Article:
“The three major inventions of the war were radar, the heavy bomber and the Bailey Bridge.”
General Eisenhower (Commander of Allied forces in North Western Europe during the Second World War)
In 1939, the Armoured Corps boasted an impressive variety of light weight tanks which only required a lightweight bridge to span waterways. However as the Second World War progressed, heavier armoured vehicles were required during the conflict.
With the introduction, in 1940, of heavier armoured vehicles, such as the forty ton Churchill tank, a new more robust style of bridge was desperately needed.
Civil engineer, Donald Bailey
, had worked at the Experimental Bridging Establishment
at Christchurch (EBE Christchurch) since 1928. In 1936, his bridge design went unnoticed due to a lack of funding and involvement from the War Office. After a chance meeting with a senior royal engineer a year later, Bailey constructed a full-size example of the bridge.
The bridge had to be simple in design but able to support weight of up to 70 tons. It was also essential that it could be built by hand without any type of heavy equipment such as a crane. The heaviest piece weighed 280 kilos and had to be carried by 6 men. No welding was involved and the structure was assembled using bolts, clamps and steel pins.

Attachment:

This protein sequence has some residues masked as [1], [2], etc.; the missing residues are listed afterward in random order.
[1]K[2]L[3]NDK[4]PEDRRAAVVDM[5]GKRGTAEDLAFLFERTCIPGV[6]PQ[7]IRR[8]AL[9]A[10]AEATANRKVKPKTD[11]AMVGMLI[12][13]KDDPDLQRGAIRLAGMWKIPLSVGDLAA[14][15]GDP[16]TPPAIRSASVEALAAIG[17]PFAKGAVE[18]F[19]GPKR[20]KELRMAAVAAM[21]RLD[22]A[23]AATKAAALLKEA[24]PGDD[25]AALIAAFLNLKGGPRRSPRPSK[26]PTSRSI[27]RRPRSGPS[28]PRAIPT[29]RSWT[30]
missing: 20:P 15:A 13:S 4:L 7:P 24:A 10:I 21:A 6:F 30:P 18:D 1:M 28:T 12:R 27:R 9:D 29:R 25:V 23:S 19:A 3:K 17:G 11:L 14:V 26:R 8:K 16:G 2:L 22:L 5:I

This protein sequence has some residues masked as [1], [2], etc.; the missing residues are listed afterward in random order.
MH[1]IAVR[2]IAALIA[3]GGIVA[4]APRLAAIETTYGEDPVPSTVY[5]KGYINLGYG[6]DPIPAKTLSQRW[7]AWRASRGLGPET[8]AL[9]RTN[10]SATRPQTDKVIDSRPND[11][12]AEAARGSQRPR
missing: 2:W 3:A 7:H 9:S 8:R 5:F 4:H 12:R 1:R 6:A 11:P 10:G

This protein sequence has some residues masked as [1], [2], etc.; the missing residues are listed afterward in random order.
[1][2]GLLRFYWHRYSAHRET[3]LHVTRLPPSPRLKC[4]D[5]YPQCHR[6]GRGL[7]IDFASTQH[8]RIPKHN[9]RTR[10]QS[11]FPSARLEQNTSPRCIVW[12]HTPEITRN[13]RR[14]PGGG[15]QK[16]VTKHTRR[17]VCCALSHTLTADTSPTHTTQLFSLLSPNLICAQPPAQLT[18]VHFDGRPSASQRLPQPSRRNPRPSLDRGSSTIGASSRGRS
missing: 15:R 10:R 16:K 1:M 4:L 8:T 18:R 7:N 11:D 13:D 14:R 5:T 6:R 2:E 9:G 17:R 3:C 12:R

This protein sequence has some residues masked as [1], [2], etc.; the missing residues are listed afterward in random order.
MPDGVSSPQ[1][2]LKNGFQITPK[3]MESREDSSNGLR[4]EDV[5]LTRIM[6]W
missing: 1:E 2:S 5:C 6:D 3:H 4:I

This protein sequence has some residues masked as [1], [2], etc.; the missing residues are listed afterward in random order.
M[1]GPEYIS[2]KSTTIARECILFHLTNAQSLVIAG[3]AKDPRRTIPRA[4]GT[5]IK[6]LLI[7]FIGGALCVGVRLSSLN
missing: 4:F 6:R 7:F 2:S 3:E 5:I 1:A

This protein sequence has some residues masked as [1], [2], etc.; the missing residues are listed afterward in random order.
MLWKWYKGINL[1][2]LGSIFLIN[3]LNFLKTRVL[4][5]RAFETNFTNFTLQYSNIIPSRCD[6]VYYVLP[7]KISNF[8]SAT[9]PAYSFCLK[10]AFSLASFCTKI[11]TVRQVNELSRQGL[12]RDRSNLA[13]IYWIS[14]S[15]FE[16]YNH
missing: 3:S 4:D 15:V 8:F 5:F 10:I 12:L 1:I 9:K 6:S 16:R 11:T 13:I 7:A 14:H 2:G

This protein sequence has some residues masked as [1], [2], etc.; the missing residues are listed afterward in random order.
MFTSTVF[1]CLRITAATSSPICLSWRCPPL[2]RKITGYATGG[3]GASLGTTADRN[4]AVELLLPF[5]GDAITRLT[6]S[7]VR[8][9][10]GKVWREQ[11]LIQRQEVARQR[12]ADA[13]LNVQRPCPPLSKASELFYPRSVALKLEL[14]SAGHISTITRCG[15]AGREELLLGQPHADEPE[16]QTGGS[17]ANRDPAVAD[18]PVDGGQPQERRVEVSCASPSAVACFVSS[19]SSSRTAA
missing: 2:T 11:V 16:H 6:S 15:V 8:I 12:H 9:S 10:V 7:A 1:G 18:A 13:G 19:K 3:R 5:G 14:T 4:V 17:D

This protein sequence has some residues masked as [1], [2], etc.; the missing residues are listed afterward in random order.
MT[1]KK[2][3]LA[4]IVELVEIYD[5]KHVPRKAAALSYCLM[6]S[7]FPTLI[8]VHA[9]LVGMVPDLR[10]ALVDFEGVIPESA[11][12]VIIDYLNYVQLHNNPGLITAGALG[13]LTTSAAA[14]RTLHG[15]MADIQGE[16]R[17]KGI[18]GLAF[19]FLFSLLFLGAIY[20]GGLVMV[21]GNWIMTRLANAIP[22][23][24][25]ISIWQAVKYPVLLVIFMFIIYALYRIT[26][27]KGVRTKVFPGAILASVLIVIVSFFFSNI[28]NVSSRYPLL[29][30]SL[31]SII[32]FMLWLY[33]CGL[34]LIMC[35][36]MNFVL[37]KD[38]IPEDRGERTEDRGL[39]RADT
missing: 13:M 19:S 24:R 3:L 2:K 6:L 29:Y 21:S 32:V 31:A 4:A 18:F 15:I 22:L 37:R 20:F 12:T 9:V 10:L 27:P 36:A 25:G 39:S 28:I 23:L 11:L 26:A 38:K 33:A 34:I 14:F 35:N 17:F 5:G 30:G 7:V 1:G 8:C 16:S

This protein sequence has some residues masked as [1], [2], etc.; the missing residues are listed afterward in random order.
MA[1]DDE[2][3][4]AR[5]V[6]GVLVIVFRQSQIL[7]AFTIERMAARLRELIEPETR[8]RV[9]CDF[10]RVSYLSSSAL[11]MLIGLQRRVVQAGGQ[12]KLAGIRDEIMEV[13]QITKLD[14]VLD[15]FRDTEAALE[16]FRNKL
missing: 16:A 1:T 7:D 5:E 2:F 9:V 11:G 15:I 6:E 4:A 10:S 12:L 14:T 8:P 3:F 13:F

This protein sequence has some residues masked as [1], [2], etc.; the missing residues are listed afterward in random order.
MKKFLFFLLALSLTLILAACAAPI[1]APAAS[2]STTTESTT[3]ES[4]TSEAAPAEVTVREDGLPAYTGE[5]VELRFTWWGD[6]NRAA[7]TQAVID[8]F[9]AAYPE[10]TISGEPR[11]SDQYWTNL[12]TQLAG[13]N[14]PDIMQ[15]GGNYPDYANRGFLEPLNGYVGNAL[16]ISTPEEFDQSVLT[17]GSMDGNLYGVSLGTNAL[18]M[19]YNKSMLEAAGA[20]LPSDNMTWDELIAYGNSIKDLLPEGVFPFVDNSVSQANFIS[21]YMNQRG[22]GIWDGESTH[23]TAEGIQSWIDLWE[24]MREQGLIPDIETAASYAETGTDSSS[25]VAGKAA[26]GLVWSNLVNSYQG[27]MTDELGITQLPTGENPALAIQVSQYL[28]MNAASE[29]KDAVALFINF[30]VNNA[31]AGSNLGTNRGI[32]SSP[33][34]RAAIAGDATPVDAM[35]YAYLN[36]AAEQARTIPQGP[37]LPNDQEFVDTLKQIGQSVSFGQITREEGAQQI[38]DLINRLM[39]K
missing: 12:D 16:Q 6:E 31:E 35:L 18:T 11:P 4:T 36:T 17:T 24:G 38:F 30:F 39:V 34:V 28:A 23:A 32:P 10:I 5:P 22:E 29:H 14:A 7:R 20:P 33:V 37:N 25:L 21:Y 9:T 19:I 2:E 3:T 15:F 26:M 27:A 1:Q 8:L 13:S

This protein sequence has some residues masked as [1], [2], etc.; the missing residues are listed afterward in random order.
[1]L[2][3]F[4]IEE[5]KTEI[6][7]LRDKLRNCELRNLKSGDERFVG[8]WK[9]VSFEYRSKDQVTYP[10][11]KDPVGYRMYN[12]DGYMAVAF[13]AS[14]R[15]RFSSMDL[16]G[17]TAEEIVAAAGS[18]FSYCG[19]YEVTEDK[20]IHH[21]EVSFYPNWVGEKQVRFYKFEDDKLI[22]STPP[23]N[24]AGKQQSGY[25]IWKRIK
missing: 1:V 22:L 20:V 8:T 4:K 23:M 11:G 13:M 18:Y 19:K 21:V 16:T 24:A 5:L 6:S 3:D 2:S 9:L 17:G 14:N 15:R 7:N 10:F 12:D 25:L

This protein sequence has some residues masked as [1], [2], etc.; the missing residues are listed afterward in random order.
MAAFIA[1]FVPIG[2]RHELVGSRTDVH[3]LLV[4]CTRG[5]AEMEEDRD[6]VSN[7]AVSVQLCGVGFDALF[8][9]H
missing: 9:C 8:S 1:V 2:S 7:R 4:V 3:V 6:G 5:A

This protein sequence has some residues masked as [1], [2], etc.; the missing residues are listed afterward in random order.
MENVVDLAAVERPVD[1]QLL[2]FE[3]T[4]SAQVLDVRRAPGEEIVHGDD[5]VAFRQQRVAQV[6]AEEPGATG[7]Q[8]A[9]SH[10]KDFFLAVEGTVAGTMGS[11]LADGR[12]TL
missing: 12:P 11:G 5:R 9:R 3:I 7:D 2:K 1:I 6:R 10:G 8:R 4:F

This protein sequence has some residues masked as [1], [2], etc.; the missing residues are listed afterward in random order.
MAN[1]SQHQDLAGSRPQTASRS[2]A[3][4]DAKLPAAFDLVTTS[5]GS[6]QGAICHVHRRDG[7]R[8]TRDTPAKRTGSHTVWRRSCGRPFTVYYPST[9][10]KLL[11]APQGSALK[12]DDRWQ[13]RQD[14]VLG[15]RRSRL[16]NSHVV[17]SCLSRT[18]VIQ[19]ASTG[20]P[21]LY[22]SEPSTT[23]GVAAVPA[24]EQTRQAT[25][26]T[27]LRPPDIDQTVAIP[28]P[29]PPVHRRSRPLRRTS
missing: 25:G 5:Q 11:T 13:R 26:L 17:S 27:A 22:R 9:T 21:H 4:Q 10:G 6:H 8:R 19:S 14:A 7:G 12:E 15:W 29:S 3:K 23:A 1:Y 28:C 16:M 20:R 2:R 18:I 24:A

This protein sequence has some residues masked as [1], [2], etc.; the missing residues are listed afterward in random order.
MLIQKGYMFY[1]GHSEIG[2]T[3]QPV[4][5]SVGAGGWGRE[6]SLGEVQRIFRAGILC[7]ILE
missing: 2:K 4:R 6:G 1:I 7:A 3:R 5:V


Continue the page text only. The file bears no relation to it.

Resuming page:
On May 1st 1940, a 70 feet section was assembled in just 36 minutes.
During the Second World War, an incredible 500,000 tons of Bailey Bridge were manufactured and Donald Bailey was appointed director of the Experimental Bridging Establishment in 1945. Today, Bailey’s bridges are still in use in countries such as Australia, South Africa and, of course, Normandy. In 1946 he received a knighthood for his services to the war effort and retired in 1966, living in Christchurch until his death in 1985.
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